Tetrads are four colours which are distributed evenly around the colour wheel, which means there is no clear dominance of a single colour.

They can either be found in the formation of a square (see image below).

Or in the formation of a rectangle (see image below for a skinny rectangle).

I decided to use a skinny rectangle tetrad scheme for my journal pages, selecting the colours in the top middle. This tetradic scheme is organised into two complementary colour pairs making it a rich and vibrant colour choice.

I started off by mixing my colours and testing these out in swatches on the lefthand page and had a couple of attempts at creating the secondary and tertiary colours from the tetradic scheme.

Once I was happy with my colour mixes I created some background papers, applying a single colour at a time to the paper, with a sponge.

I then added patches of one of the other colours on top, using a mix of complimentary (colours opposite each other) and analogous (colours next to each other) colour pairings from my colour mixes.

Finally I created some single coloured sheets and set them all aside to dry.


Hand-lettering and loose florals are some of my go to options for mark making on my art journal pages. I adore the pretty effect they create and they pair so nicely with a really wide range of other images. Whilst I was waiting to move onto the main focal point, I lightly sketched out some cheats handlettering in pencil (this is basically a swirly capital letter combined with cursive script).

Sketching in pencil first takes a bit of the pressure off as you can rub out any errors and once you're happy you just go over the lettering in ink. I chose a dark grey ink to tie into the ink I will use for stamping in a few more steps.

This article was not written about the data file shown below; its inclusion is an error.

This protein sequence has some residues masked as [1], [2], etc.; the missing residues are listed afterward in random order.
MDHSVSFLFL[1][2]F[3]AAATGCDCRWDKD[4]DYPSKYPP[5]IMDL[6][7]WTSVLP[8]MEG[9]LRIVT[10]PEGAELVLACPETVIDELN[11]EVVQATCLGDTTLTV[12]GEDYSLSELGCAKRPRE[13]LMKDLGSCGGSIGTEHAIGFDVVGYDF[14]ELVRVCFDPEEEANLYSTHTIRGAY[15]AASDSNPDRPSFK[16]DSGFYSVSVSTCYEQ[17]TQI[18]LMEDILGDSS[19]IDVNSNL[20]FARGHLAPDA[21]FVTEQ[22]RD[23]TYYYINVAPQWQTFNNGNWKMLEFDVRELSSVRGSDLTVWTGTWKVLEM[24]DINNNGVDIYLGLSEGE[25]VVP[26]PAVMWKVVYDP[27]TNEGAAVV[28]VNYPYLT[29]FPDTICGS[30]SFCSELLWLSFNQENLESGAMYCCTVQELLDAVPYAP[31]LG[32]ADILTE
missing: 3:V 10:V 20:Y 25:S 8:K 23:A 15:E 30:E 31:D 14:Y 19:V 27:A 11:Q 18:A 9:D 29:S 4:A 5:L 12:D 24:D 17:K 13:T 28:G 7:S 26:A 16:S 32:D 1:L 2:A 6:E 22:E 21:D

Next I used up the leftover paint by painting a smattering of loose florals. At this point I had the thought that I should have painted the swatches in clusters to mix in amongst the floral clusters and create a more harmonious composition, but hey ho, something to remember for next time.

The loose florals I use here have become part of my signature style and I find myself coming back to them time and time again. They are so easy to put together and the trick is in laying gaps between the shapes you put down on the page. That transparent (or negative!) space, provides closure and helps the eye decode the assortment of shapes and recognise them as flowers and leaves.

Paint four uneven circles in a cluster to form the flower petals. A sport of stickles glitter in the centre of each cluster represents the pistil and pulls the flower together. Use different colours to provide contrast and help the eye see individual flowers. Paint in wonky oval/teardrop shapes for the leaves, again in a different colour.